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Turn Adversaries into Allies

Updated: Feb 16

The Ethical Lexicon #12: the power of dignity and grace

When things go wrong, what is your first reaction:

How can I minimize the damage?

How can I learn from the experience?

How can I shift the blame onto someone else?

What passes for national dialogue makes it clear that we’re far more interested in pointing fingers than we are at solving problems. And that’s not just a flaw in our character. It’s a danger to the foundations of our society and our own personal well-being.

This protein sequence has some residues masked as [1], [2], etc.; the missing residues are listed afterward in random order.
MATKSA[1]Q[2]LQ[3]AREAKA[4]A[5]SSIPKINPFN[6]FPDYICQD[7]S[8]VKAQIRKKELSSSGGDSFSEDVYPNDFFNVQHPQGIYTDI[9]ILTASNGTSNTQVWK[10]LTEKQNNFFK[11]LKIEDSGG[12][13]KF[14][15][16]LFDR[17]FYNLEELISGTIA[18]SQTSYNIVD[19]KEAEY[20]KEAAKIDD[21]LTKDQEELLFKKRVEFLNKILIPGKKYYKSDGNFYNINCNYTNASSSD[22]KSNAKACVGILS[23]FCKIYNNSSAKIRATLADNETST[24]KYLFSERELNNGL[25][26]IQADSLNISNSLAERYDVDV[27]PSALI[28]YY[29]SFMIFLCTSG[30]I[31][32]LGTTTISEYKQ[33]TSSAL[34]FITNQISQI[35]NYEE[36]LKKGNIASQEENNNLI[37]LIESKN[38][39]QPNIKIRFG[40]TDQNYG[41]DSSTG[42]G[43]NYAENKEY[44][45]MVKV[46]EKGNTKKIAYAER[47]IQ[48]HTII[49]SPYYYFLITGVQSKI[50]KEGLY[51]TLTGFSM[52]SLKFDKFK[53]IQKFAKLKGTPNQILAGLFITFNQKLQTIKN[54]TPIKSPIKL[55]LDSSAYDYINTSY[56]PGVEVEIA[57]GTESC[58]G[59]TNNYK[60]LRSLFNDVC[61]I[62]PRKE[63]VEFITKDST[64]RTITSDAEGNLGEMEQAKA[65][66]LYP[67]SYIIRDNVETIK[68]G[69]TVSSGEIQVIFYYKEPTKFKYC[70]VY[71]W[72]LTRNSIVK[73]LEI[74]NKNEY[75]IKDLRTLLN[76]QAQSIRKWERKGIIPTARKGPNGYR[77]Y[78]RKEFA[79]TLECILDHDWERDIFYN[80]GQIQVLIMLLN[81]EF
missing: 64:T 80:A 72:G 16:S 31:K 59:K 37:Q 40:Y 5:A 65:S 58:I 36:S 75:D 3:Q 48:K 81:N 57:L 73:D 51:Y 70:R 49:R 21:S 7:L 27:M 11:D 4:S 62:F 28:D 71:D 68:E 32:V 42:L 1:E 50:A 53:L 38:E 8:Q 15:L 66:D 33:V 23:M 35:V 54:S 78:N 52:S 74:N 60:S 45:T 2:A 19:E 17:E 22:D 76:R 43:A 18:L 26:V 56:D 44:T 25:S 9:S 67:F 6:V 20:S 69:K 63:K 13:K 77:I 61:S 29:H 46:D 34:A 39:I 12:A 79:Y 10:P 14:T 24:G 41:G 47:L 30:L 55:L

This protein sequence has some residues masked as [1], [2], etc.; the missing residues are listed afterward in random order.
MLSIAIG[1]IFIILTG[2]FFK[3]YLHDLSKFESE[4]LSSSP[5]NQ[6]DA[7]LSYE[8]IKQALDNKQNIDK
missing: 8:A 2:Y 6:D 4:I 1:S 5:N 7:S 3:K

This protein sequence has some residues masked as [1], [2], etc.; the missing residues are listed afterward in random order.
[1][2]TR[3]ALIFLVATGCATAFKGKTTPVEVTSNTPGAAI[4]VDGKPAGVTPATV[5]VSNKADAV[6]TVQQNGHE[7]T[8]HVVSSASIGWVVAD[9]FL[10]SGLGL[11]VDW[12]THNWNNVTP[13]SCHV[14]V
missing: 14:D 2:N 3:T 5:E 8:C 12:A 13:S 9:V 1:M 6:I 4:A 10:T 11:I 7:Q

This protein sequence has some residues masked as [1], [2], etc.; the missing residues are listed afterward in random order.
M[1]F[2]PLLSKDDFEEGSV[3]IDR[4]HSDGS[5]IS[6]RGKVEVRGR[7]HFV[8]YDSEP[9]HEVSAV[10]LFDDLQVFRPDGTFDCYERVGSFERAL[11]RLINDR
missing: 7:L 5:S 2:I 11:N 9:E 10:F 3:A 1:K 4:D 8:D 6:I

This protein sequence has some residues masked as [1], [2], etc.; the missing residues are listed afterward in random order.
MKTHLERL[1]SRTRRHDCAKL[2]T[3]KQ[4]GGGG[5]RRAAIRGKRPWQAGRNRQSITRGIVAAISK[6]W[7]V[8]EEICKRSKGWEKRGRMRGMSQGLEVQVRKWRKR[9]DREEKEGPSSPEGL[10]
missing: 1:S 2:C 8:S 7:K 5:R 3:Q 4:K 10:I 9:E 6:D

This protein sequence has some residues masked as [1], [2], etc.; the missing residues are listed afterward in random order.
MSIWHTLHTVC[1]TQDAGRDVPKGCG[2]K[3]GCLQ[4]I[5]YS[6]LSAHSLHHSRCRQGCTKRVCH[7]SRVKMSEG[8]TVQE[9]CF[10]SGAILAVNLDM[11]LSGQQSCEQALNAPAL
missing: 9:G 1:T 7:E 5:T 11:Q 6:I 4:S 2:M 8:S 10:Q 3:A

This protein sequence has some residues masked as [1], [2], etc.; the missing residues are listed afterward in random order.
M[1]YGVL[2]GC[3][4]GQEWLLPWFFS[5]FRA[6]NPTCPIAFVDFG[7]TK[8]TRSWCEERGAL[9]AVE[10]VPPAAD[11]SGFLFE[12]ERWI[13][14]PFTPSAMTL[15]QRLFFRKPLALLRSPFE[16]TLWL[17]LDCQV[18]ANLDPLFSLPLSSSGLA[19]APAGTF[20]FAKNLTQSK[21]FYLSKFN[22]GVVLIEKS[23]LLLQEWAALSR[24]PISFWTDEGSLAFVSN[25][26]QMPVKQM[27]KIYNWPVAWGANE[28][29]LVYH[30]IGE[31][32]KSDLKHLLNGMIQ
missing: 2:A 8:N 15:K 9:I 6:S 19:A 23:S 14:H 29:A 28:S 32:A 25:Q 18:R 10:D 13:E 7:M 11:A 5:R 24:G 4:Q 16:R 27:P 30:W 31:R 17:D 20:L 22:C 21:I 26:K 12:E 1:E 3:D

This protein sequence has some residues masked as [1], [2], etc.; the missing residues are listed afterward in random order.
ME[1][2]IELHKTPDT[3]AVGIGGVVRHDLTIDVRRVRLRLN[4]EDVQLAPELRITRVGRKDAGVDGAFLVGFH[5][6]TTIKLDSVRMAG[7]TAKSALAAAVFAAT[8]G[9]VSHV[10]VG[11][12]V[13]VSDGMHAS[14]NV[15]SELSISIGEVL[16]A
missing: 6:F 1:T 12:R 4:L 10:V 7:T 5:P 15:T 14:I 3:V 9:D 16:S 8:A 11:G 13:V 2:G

In fact, research suggests that scapegoating is the single greatest cause of polarization.

Ironically, the origins of the scapegoat are profoundly misunderstood. Perhaps if we reframe the model, we might learn some lessons to help us approach challenges and conflict in a more productive and mutually beneficial way.

Gandhi, MLK, Susan B. Anthony, and Nelson Mandela all demonstrated that seeking reconciliation serves our own interests far more than seeking our pound of flesh. It’s long past time that we took their lessons to heart.

Fortunately, there are those who are doing just that. And they provide not only inspiration for us to change our outlook, but also a useful tool we can use in business, education, and every aspect of our lives.

Please click here to read about it in this week’s column in Fast Company.

Image by Victoria_Watercolor from Pixabay

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